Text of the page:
When your Child leaves for University/College #emptynest

man and woman studying at a park

Our eldest left for University in September, and whilst the nest isn’t completely empty (we still have our youngest daughter at home) I have experienced all the different, and difficult emotions that come from this; it’s a real plethora of feelings.

As Robin Sharma says in ‘The 5am Club’, “All change is hard at first, messy in the middle and gorgeous at the end” As our eldest steps out into the world, many hours away by car and train, I am filled with trepidation, worries, and yet at the same time, such immense pride and joy. I can still feel the physical pull that seemed to emanate from my chest as we drove away, leaving her there in a strange place surrounded by strangers. The actual heaviness and physicality of that moment was so huge I know I will always remember it. Not being able to be near her every day, the first major physical separation in our lives, was already starting to leave a void, and I wasn’t sure how to deal with that.

Grief and loss appears in different forms, and this was one of them. I have been no stranger to grief and loss over the last few years, and I know from experience that having these feelings again can bring up old wounds. I had to fight really hard to stay strong. Being a Grief & Loss Informed Coach, and my own personal past experiences of grief, certainly helped me through this. The reality is it’s completely normal to experience these feelings as your child leaves for University or college, you feel a profound sense of loss at the end of your significant period of life living together; whilst also admitting that things may never be the same again. This is a start of their journey into the world, and that may never bring them fully back home.

Recognising and validating my emotions was the first step to giving myself permission to grieve for this lost aspect of my life. If we don’t allow ourselves these emotions to come out, they can so easily pop up in other areas of our life, so it’s crucial to do this. It’s all a part of the grieving process. But then I started to think of the positives that came from this experience, and there was more than I originally had thought of. I had started to shift my mindset and it was helping.

I still get to enjoy my youngest daughter at home, and whilst her time for flying the nest is coming around quickly, I can be present with her in each moment. My role as a parent has really changed over the last few years. We become advisors to our children, and as I’m on my own journey of personal development and learning, I feel quite capable of adapting to my new advisory role, even if that is doing a facetime to figure out how the washing machine works or which button turns the cooker on! But it’s also being there when new situations come up for them and they need that extra bit of support or comfort. It’s being there when the fire alarm goes off at 4.30am on their 3rd night there, and then again a few days later, and then again a few days later too!! It’s being there when they learn of something truly awful happening, far too close for comfort, but also it’s being there for all the exciting times of new friends, clubs and adventures starting.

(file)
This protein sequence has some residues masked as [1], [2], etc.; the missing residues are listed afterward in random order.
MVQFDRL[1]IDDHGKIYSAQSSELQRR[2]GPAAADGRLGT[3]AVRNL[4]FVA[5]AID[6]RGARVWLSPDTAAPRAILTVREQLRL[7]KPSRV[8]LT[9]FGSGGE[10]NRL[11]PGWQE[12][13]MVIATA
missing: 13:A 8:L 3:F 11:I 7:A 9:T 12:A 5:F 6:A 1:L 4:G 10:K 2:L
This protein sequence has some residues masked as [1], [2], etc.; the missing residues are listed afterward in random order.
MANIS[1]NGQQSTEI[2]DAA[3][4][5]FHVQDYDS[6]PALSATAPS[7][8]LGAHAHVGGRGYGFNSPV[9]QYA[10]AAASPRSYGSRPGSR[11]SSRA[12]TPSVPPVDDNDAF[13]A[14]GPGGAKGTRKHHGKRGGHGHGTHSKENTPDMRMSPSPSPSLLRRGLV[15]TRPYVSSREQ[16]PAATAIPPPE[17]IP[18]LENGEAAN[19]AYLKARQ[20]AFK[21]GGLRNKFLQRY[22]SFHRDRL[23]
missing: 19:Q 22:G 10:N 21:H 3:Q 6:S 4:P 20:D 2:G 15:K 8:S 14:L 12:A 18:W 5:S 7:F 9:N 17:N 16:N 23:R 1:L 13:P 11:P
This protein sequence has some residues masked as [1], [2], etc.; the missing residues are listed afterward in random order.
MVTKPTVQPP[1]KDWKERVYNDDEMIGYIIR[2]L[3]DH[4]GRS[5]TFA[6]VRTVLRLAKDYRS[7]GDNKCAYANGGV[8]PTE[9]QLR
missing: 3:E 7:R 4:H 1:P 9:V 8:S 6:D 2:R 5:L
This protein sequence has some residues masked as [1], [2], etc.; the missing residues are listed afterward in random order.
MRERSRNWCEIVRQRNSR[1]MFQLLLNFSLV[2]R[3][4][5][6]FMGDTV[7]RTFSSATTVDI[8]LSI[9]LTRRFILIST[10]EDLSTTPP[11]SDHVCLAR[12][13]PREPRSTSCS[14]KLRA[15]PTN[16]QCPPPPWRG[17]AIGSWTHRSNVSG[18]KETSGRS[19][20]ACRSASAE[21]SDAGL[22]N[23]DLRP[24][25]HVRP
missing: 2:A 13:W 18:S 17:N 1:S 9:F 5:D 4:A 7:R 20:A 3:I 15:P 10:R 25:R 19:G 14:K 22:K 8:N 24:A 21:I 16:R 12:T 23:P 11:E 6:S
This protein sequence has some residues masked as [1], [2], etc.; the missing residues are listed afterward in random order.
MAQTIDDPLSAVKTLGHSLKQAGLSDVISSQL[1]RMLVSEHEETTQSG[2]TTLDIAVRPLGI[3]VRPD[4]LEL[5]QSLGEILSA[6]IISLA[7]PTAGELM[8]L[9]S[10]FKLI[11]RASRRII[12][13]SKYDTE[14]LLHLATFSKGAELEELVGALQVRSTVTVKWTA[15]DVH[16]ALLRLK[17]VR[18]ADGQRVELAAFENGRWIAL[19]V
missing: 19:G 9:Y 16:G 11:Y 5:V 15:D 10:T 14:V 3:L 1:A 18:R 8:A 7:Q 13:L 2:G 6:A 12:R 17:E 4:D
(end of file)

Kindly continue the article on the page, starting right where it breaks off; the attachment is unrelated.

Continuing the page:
With all of this comes an experience of your ‘new’ child, the person they are turning into throughout all of this. I have always felt immense pride with both my girls and their achievements as human beings, but the pride you feel when you recognise that they are changing, adapting and growing, and becoming aware to things in life is truly amazing and I wasn’t prepared for that, it’s been another blessing.

So whilst this time has brought up feelings of grief and loss, it has also brought up feelings of new growth, further pride and awe. This is also the start of my own rediscovery of who I am outside of my mothering role and my own growth. As our children step out into adulthood, I feel myself stepping out into a new role as a parent and a person. With all the different feelings going on like anxious thoughts and the loss of them being so near, there is also the new feeling of excitement, excitement for their new path into the world and for my own. There is a sense of freedom for both of us now, but also with the amazing feeling of connectedness and bonding that we have fostered during all our years together. It is time for all of us to embrace these new feelings and step out into another phase of our lives, whilst acknowledging the pain that this brings and knowing that that is OK.

The empty nest gives you more time to think about what you put on hold whilst raising your children, and knowing that now could be the perfect time to invest back into yourself and your own personal growth. It is a new chance to rediscover life in its new form. This phase in your life can be a transformative and new enriching experience when approached with an open heart and different mindset. As I tell my daughters (as hard as it is) ‘the only constant thing is change’.

Fly baby bird, fly.

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